Flying Bridge Theatre – A Regular Little Houdini
Chapter Arts Centre
Friday 27 January 2017
Harry Houdini is the defining name in all things magic. Regarded as a great showman, it seems UK audiences were mad for him, as he toured extensively for years in our isle.
Turns out he visited Wales a handful of times: Newport twice (1905 and 1913), with also Cardiff and Swansea as spot offs. This monologue brings to life the local Newport character of Tom ‘Toya’ Lewis; and his love of the great escape artist and how he wished to emulate him.
We hear from Tom, in his Newport brashness as he expresses to us his fanatical adoration of tricks, gimmicks and acts. His foolish attempt to cross over the city’s immortal Transporter Bridge results in him slamming into the river Usk’s mud, breaking ribs and losing a foot in the process.
Tom tells us he was not allowed to see Houdini on his first trip to Newport, whilst on the second visit he has a bizarre encounter with Houdini on the Usk. Although this piece has a focus on Houdini, it also highlights elements of Newport’s darker history. We hear the of accounts the Irish Famine victims desperate to make it dryland, slugging through the awful mud of the Usk. A forgotten event in the city’s history is Newport Dock Disaster which is also brought horrifically to life here.
Daniel Llewelyn-Williams does an impressive job as Tom. Having written the script as well, he depicts being stuck in the mud very well, trying to make the best of his ill fated bridge crossing. The account of the dock disaster is very upsetting and is a moving account of an event which should be as well remembered as Aberfan and Senghenydd.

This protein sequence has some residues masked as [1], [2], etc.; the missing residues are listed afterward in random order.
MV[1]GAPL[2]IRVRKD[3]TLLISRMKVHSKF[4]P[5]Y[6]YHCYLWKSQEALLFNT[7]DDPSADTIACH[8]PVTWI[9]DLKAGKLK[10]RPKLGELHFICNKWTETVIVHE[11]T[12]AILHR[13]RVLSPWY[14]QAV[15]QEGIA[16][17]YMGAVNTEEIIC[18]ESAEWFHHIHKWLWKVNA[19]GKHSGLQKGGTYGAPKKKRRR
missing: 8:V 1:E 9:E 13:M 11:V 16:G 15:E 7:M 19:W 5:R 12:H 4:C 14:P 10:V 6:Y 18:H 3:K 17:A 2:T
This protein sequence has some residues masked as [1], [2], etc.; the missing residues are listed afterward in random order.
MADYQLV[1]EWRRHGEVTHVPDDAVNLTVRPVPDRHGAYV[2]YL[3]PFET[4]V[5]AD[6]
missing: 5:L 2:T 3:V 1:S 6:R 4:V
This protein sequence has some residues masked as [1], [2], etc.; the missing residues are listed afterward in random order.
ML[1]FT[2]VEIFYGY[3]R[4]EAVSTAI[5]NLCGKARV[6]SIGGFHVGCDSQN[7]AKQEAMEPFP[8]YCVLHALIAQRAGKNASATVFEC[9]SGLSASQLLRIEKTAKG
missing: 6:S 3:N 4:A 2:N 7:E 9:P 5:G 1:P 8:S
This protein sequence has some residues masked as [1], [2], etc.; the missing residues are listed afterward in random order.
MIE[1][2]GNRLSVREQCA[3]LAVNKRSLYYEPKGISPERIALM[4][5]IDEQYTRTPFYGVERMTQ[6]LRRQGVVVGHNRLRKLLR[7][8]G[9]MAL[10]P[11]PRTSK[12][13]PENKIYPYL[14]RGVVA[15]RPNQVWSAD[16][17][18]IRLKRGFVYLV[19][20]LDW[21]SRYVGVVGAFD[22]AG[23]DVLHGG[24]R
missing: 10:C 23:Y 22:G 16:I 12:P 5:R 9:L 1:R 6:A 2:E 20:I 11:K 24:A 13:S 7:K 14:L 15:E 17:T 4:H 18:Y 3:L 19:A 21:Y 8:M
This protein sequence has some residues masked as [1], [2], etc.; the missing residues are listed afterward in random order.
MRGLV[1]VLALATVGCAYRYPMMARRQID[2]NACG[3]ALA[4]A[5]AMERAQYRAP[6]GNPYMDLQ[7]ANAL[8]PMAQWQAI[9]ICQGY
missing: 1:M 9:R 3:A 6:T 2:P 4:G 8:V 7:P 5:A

Innumerable timbers snapped by the dock, in a deep trench, as maintenance work was maintained, just before the end of a shift. Men trapped below, sadly drowned from the hurrying tide and the site of where nearly 40 men died was disgracefully filled in the very next day.
Through all this, the show lacks a complete dramatic bite. Williams is great in delivery, but factors of Tom’s story is left out. How you could not put into the script how Tom received the Albert Medal for conspicuous bravery by King Edward VII? This would have neatly wrapped up the factual part of the monologue. The magical elements are also average. After all, if you don’t believe in magic, how do you praise the attempts to mislead?
This show has been on a grand tour both stateside and this side of the pond. With a handful of awards (along with Williams’ Best Actor gong at Wales Theatre Awards for Not About Heroes) the success of this show has been both recognised and revered.
Moving & somewhat magical.
Rating: 3 stars
A Regular Little Houdini continues on tour at Taliesin Arts Centre, Swansea on Friday 3rd February 2017.
Photo Source: Arts Scene in Wales
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